“There are a number of belongers in the territory who are eligible to vote and eligible to serve as jurors, but they’re not registered to vote, so they never get called,” he said.

He also questioned some of the reasons for disqualification, particularly bankruptcy and what he called the subjective nature of “having bad character.”

“No wonder they have a problem with limited options,” he added.

After reviewing the list of people exempt from jury service — which includes politicians, attorneys, police officers, medical practitioners, teachers, and their spouses — Mr. Fraser argued that there are underutilised belongers who could serve as jurors, and said he was hesitant to add even non-belongers who hold a certificate of residence.

“We need to ensure that persons charged with responsibility of creating the pool are exhausting the categories that are available to them before we go ahead and start thinking about increasing the pool, or adding categories, or diluting the requirements for particular categories,” he said.

Not everyone shared his reservations.

Health and Social Development Minister Marlon Penn pointed out that Virgin Islanders are not the only people going on trial.

“If the premise of a jury trial and fair trial is to have a cross-section of your community, we have to rethink what the cross-section of our community looks like,” he said. “We have to be mindful that our community is different. Our community is made up of a wide cross-section of individuals, and as we hear from the technocrats [there are] challenges that we’ve experienced over several trials where the trials are dismissed, trials were thrown out, persons were acquitted because you might find later on that there was a connection with someone who was on the jury to the defendant, or someone that gave witness has some type of connection.”

He said some flexibility must be allowed to ensure fairness and objectivity in the judicial process, especially considering the lengthy wait times some accused people spend on remand.

The premier said he agreed with Mr. Penn that legislators should question whether a non-belonger can have a fair trial when only belongers are permitted to be jurors.

“I think we have to have an open mind and a proper discussion. Yes, in most societies you will find that persons who are jurors are on the voters list,” he said, adding that in the United Kingdom a person does not have to be a citizen to be on the voters list. “We have to recognise our unique circumstance as a small territory with a large amount of the population that comes from other places.”

Eligible jurors

However, other fellow legislators shared Mr. Fraser’s concerns about expanding the pool.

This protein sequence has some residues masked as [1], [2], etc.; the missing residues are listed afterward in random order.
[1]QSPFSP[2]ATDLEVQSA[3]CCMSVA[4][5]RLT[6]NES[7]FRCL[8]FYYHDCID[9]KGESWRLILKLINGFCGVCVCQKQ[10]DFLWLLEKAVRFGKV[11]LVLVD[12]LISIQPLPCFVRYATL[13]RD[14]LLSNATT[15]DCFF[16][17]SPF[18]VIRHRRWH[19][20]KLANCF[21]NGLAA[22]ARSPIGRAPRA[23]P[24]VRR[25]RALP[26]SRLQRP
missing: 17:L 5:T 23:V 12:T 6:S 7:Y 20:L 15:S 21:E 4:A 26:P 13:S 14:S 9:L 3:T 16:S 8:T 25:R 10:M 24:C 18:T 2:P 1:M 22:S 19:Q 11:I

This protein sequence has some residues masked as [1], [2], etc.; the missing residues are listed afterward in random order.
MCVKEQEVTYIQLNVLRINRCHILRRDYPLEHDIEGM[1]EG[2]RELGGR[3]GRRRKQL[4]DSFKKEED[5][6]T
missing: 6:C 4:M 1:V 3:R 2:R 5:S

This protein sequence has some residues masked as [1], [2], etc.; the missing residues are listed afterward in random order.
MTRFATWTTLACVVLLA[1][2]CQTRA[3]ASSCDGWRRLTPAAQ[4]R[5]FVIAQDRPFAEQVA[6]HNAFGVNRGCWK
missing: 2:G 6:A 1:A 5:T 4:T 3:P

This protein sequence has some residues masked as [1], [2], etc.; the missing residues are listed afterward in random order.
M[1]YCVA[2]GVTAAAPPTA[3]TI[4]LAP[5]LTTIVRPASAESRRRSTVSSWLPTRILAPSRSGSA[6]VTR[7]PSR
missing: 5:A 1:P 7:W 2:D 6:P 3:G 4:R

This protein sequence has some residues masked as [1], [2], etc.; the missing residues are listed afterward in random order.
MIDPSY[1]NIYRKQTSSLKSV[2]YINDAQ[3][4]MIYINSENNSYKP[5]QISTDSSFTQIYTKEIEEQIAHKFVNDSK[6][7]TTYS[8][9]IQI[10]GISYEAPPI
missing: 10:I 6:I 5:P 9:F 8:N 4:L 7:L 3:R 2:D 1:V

Though the public had an opportunity to weigh in on jury reform during a virtual forum earlier this month, Junior Minister for Trade and Economic Development Shereen Flax-Charles said she was concerned that there was insufficient public consultation on the matter.

“We’ve left out a significant portion of our population who might be interested in serving on the jury but have not been given the privilege of public consultations but for one Zoom meeting,” she said, noting that she had found no proof of other public meetings supposedly held in 2009.

She added that more work needs to be done to educate community members about who qualifies for jury duty and what the obligation entails.

Government backbencher Vincent Wheatley (R-D9) said he didn’t necessarily oppose adding people ages 18 to 70 who have “been ordinarily resident in the territory for at least ten years” as described in the bill, but he said he would like to see additional qualifications added.

He also shared concern about the cost for sister island residents to serve and potential impact on small businesses required to continue paying employees while they fulfil their civic duties, particularly during the off season.

Opposition member Carvin Malone said he would not support adding 10-year residents or even people who hold a certificate of residence. He added that he was confident that enough eligible belongers could be found in the population following a proper review.

Judge-only trials

On Oct. 18, Mr. Fraser also shared his misgivings about the idea of trials without a jury, which he labelled a “travesty of justice.” Fellow legislators shared his concerns.

The COI framework also gives the House a Nov. 30 deadline to consider granting the court wider powers to hear judge-only criminal trials.

This idea, too, accords with input from Ms. Scatliffe-Esprit, who recommended greater discretional power for the court to allow such criminal trials in cases of murder, gang violence and sexual offences, according to the COI report.

“She said that, in her experience, jurors were reluctant to serve when these sorts of offences come to trial,” the report states. “Under the current jury system there is no way to sequester a jury; and the DPP gave evidence of past (albeit unproven) allegations of jurors being approached.”

Related provisions were not included in the proposed new Jury Act.

Mr. Fraser said, “That is something I would go down fighting against, but I’m glad that it’s not in this bill.”

Mr. Malone suggested that the right to a speedy trial by a jury of peers — which is not currently included in the Constitution — be considered during the current constitutional review.